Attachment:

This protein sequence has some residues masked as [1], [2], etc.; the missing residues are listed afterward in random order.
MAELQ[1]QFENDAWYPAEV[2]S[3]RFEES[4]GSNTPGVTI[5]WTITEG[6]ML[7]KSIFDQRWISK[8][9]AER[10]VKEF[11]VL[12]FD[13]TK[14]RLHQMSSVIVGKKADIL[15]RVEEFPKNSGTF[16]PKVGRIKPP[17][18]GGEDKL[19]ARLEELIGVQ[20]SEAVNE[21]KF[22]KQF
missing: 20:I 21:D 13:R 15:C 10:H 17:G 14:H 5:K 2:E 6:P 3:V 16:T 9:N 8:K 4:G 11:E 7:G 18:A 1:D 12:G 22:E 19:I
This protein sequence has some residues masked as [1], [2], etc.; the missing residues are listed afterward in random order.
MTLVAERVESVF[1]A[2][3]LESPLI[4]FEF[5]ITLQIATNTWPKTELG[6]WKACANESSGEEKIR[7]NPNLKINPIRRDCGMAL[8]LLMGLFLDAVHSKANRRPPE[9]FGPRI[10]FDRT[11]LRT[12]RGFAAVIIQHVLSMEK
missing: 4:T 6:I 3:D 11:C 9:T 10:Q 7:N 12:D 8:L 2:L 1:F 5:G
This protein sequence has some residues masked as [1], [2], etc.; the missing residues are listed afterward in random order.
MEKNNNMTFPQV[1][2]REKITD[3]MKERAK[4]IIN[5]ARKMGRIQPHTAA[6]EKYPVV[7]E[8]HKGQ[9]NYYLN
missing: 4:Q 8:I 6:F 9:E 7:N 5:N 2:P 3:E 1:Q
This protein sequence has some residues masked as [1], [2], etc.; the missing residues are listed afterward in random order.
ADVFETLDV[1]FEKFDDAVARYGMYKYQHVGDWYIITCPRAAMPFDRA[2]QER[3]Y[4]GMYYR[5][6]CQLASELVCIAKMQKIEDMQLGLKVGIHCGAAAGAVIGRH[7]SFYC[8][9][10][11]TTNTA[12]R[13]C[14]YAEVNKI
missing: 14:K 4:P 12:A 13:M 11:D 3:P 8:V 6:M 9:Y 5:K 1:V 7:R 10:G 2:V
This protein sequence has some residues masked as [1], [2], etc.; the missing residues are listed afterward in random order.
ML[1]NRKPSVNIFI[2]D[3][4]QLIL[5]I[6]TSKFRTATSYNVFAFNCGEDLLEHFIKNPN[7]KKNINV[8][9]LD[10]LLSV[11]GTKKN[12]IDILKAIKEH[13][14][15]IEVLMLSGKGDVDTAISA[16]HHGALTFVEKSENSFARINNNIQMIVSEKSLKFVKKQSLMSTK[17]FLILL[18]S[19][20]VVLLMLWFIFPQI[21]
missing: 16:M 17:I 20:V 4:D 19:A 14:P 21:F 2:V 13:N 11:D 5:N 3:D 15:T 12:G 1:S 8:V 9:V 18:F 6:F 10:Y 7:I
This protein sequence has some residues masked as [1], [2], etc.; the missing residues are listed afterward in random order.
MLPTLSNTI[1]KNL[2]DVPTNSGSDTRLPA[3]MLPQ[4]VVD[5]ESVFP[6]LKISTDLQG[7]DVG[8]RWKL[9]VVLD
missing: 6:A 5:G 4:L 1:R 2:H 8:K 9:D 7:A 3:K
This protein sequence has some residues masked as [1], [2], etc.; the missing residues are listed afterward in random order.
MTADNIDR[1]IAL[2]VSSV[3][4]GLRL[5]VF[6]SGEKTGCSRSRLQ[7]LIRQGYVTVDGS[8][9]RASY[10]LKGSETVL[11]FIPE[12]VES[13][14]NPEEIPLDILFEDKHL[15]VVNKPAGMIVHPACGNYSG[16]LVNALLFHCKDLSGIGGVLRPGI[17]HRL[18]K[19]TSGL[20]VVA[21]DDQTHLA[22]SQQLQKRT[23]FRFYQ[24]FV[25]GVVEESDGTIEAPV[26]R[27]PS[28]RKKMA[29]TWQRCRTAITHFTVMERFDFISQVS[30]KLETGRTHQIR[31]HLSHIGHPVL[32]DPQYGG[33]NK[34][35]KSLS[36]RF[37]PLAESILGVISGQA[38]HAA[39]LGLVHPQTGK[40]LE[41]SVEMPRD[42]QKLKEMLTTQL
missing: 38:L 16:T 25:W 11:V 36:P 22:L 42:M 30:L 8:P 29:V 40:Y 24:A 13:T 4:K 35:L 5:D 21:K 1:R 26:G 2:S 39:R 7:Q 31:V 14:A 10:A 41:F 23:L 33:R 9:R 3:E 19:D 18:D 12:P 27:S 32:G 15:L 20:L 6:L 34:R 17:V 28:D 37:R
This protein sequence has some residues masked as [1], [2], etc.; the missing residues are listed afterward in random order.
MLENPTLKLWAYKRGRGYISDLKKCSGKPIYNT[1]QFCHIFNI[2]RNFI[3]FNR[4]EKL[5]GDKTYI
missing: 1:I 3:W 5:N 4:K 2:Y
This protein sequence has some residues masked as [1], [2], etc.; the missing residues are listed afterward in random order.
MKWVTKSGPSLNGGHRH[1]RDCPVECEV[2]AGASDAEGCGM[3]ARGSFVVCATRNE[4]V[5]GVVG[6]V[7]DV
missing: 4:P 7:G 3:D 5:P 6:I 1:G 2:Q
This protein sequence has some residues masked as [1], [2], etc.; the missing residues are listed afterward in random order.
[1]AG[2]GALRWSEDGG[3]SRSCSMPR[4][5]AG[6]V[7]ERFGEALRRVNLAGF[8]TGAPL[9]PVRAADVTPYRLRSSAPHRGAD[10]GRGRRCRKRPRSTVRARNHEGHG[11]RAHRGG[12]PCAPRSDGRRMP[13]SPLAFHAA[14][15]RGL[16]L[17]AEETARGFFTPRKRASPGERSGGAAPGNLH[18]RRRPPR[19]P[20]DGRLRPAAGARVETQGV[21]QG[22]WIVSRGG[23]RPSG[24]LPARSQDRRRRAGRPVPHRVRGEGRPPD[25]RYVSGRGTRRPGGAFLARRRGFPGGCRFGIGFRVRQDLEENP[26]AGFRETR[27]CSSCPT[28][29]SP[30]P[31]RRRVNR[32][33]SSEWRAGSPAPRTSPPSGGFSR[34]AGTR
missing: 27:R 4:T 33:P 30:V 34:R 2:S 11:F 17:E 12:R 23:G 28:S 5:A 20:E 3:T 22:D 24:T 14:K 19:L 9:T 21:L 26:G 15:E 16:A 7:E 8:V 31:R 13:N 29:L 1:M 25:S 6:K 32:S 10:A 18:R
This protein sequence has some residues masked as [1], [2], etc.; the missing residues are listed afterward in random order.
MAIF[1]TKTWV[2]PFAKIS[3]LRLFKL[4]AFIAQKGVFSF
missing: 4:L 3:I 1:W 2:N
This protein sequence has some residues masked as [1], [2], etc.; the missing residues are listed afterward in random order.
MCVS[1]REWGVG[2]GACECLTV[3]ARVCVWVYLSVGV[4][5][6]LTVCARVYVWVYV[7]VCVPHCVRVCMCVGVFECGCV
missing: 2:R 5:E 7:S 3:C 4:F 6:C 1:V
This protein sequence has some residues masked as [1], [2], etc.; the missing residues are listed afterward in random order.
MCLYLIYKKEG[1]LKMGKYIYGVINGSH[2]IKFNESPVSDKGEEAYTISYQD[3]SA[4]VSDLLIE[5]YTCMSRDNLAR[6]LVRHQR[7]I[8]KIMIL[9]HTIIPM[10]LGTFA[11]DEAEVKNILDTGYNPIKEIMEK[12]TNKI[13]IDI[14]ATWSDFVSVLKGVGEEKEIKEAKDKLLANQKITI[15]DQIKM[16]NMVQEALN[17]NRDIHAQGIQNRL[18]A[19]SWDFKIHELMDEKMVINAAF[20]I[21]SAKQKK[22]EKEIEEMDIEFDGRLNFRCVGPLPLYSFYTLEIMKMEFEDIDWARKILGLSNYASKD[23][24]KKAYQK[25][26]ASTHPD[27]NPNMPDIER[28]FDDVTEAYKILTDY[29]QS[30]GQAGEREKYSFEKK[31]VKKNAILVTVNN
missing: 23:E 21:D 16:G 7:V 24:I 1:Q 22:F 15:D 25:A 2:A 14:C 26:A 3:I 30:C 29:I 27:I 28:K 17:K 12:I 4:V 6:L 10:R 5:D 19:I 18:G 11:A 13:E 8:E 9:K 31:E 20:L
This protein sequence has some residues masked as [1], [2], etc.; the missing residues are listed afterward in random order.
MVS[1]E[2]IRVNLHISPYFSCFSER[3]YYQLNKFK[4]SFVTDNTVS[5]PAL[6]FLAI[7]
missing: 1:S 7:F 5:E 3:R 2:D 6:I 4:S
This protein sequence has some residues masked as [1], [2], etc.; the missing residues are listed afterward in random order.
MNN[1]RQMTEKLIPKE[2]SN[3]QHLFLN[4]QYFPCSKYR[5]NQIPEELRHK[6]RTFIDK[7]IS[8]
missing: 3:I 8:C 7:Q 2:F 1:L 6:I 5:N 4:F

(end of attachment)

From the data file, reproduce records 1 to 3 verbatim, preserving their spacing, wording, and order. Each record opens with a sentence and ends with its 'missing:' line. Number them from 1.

This protein sequence has some residues masked as [1], [2], etc.; the missing residues are listed afterward in random order.
MAELQ[1]QFENDAWYPAEV[2]S[3]RFEES[4]GSNTPGVTI[5]WTITEG[6]ML[7]KSIFDQRWISK[8][9]AER[10]VKEF[11]VL[12]FD[13]TK[14]RLHQMSSVIVGKKADIL[15]RVEEFPKNSGTF[16]PKVGRIKPP[17][18]GGEDKL[19]ARLEELIGVQ[20]SEAVNE[21]KF[22]KQF
missing: 20:I 21:D 13:R 15:C 10:H 17:G 14:H 5:K 2:E 6:P 3:V 16:T 9:N 8:K 4:G 11:E 7:G 18:A 1:D 12:G 22:E 19:I
This protein sequence has some residues masked as [1], [2], etc.; the missing residues are listed afterward in random order.
MTLVAERVESVF[1]A[2][3]LESPLI[4]FEF[5]ITLQIATNTWPKTELG[6]WKACANESSGEEKIR[7]NPNLKINPIRRDCGMAL[8]LLMGLFLDAVHSKANRRPPE[9]FGPRI[10]FDRT[11]LRT[12]RGFAAVIIQHVLSMEK
missing: 4:T 6:I 3:D 11:C 9:T 10:Q 7:N 12:D 8:L 2:L 1:F 5:G
This protein sequence has some residues masked as [1], [2], etc.; the missing residues are listed afterward in random order.
MEKNNNMTFPQV[1][2]REKITD[3]MKERAK[4]IIN[5]ARKMGRIQPHTAA[6]EKYPVV[7]E[8]HKGQ[9]NYYLN
missing: 4:Q 8:I 6:F 9:E 7:N 5:N 2:P 3:E 1:Q